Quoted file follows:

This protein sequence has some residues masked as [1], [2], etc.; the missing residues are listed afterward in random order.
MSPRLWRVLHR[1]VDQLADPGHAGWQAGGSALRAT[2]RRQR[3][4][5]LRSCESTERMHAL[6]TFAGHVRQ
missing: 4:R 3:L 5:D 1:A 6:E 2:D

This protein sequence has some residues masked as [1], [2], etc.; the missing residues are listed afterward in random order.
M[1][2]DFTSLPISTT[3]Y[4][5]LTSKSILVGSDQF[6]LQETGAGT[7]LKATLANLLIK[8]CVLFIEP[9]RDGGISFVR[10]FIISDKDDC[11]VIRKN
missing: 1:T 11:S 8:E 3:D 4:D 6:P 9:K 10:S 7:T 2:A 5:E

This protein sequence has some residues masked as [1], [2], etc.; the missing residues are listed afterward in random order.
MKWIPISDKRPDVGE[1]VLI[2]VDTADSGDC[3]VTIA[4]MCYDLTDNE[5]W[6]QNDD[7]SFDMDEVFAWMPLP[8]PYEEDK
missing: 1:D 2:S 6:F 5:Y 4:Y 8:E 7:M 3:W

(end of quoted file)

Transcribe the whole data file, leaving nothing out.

This protein sequence has some residues masked as [1], [2], etc.; the missing residues are listed afterward in random order.
MSPRLWRVLHR[1]VDQLADPGHAGWQAGGSALRAT[2]RRQR[3][4][5]LRSCESTERMHAL[6]TFAGHVRQ
missing: 4:R 3:L 5:D 1:A 6:E 2:D

This protein sequence has some residues masked as [1], [2], etc.; the missing residues are listed afterward in random order.
M[1][2]DFTSLPISTT[3]Y[4][5]LTSKSILVGSDQF[6]LQETGAGT[7]LKATLANLLIK[8]CVLFIEP[9]RDGGISFVR[10]FIISDKDDC[11]VIRKN
missing: 1:T 11:S 8:E 3:D 4:D 6:P 9:K 10:S 7:T 2:A 5:E

This protein sequence has some residues masked as [1], [2], etc.; the missing residues are listed afterward in random order.
MKWIPISDKRPDVGE[1]VLI[2]VDTADSGDC[3]VTIA[4]MCYDLTDNE[5]W[6]QNDD[7]SFDMDEVFAWMPLP[8]PYEEDK
missing: 1:D 2:S 6:F 5:Y 4:Y 8:E 7:M 3:W